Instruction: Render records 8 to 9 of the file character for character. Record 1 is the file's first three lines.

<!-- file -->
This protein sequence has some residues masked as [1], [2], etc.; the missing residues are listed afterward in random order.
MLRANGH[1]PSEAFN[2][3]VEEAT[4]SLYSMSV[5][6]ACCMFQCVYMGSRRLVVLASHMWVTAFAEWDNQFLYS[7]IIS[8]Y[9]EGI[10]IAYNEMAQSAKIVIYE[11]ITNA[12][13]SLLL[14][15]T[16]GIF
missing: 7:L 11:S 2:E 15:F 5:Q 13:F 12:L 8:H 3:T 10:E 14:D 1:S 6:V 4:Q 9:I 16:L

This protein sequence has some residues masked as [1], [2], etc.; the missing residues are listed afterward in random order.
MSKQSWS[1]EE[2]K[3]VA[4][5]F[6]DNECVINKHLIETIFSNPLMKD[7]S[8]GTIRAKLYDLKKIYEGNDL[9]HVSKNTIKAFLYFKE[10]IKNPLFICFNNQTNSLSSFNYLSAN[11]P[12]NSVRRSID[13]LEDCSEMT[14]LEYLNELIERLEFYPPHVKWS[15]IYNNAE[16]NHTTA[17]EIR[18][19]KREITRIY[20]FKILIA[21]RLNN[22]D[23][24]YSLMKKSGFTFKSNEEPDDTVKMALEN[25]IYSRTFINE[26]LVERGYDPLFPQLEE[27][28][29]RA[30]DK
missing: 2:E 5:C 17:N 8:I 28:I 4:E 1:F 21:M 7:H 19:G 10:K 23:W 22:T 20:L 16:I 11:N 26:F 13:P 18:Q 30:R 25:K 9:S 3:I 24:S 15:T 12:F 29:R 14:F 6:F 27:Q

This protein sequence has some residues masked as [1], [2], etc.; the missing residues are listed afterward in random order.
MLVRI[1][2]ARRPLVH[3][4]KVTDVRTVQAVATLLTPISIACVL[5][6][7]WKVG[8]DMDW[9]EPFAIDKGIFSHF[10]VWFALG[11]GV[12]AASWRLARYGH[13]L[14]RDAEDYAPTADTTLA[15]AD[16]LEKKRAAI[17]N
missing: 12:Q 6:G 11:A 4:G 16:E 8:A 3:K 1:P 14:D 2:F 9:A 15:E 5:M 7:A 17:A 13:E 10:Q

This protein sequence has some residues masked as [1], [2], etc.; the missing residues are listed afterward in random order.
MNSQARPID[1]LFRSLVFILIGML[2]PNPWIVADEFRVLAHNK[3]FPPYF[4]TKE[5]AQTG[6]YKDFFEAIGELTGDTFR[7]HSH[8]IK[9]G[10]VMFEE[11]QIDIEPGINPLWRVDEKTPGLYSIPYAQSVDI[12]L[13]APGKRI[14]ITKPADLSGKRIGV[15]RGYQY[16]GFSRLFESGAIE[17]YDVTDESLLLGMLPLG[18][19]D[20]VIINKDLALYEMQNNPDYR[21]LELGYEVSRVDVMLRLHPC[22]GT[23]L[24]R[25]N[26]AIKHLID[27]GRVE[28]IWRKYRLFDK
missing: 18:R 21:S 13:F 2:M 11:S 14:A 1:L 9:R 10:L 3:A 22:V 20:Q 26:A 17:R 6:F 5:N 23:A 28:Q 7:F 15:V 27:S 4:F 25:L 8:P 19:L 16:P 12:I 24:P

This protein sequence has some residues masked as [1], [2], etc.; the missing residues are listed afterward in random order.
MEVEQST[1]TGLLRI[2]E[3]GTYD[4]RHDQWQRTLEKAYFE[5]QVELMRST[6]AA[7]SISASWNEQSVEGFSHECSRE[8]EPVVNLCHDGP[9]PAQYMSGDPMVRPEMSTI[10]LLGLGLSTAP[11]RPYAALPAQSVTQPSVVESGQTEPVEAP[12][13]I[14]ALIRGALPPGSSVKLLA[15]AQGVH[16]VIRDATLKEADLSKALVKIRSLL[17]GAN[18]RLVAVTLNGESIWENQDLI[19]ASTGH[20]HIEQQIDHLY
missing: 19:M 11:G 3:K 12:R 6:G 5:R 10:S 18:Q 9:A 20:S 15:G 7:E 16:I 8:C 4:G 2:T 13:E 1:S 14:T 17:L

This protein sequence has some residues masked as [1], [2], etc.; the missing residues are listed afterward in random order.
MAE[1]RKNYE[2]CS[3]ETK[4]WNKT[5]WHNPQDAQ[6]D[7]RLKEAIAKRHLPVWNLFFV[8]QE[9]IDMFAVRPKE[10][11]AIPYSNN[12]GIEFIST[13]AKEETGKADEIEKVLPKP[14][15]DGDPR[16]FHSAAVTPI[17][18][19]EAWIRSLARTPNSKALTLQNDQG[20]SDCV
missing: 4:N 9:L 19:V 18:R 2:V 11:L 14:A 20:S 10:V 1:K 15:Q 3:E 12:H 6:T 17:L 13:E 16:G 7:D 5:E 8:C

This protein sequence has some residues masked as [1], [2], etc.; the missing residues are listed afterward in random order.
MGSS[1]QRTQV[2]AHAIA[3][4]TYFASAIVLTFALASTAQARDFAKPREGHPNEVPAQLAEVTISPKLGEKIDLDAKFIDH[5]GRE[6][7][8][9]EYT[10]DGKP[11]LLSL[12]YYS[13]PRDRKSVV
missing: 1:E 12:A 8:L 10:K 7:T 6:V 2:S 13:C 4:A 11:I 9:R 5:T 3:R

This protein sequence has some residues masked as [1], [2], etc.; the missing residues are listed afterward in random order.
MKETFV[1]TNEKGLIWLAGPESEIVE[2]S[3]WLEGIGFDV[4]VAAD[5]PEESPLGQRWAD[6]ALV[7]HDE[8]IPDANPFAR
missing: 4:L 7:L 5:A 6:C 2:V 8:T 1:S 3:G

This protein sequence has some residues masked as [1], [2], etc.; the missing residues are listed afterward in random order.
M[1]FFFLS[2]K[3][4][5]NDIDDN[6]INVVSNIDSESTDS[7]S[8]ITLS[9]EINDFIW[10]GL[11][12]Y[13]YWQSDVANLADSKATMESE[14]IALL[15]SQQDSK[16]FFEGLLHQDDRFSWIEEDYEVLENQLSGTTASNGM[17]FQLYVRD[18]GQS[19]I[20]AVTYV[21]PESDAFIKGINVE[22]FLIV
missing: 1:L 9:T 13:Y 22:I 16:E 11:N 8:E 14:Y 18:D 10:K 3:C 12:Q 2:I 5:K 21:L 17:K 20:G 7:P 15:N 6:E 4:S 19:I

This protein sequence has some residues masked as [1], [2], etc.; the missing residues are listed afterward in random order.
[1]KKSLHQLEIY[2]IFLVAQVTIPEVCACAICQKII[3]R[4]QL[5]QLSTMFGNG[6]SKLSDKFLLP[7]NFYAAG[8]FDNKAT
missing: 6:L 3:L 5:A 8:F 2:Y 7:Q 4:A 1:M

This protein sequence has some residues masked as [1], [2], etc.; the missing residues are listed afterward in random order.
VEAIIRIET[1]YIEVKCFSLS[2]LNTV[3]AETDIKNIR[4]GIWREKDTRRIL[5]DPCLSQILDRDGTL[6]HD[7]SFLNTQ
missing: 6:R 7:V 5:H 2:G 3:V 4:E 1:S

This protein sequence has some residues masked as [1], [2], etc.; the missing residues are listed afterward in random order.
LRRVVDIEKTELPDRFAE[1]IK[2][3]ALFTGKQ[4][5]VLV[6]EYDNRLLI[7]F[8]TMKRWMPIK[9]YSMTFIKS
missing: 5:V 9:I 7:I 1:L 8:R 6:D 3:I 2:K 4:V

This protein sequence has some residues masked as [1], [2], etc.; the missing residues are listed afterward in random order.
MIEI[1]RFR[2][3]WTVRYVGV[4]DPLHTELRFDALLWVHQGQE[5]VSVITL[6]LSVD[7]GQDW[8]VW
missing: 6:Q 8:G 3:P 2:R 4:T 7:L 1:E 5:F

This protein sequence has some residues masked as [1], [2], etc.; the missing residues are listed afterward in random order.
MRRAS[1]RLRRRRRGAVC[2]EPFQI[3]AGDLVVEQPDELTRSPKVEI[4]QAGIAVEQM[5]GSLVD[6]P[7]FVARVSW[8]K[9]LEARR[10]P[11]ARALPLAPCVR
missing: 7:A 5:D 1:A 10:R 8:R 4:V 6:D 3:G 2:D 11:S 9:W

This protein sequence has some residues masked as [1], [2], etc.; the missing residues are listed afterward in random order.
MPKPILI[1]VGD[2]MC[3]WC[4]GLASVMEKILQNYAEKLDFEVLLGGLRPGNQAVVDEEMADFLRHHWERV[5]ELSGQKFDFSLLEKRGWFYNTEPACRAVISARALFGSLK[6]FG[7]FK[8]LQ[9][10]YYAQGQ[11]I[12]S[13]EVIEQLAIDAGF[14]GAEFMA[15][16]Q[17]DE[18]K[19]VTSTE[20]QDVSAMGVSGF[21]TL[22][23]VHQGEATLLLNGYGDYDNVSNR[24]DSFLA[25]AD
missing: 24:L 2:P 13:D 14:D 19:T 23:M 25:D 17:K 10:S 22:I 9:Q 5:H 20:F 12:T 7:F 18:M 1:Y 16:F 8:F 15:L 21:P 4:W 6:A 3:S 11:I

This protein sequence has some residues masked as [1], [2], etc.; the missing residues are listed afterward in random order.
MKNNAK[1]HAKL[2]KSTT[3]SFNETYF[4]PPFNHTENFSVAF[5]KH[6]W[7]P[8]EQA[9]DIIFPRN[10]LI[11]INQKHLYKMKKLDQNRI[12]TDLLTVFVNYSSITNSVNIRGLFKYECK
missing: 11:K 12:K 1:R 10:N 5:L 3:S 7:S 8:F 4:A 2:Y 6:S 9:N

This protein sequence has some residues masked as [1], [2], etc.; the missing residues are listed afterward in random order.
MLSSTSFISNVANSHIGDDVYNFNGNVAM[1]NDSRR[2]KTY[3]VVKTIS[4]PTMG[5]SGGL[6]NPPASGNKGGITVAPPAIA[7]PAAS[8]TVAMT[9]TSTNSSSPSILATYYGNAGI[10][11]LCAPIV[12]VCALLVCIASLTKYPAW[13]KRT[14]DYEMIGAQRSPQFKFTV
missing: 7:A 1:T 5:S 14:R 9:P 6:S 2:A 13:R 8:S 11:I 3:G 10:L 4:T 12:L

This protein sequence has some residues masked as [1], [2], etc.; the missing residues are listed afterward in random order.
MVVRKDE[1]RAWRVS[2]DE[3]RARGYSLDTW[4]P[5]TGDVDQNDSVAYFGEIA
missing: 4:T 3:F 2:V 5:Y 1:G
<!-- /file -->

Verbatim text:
This protein sequence has some residues masked as [1], [2], etc.; the missing residues are listed afterward in random order.
MKETFV[1]TNEKGLIWLAGPESEIVE[2]S[3]WLEGIGFDV[4]VAAD[5]PEESPLGQRWAD[6]ALV[7]HDE[8]IPDANPFAR
missing: 4:L 7:L 5:A 6:C 2:V 8:T 1:S 3:G

This protein sequence has some residues masked as [1], [2], etc.; the missing residues are listed afterward in random order.
M[1]FFFLS[2]K[3][4][5]NDIDDN[6]INVVSNIDSESTDS[7]S[8]ITLS[9]EINDFIW[10]GL[11][12]Y[13]YWQSDVANLADSKATMESE[14]IALL[15]SQQDSK[16]FFEGLLHQDDRFSWIEEDYEVLENQLSGTTASNGM[17]FQLYVRD[18]GQS[19]I[20]AVTYV[21]PESDAFIKGINVE[22]FLIV
missing: 1:L 9:T 13:Y 22:I 16:E 11:N 8:E 14:Y 18:D 10:K 3:C 12:Q 2:I 5:K 21:L 17:K 20:G 7:P 15:N 6:E 4:S 19:I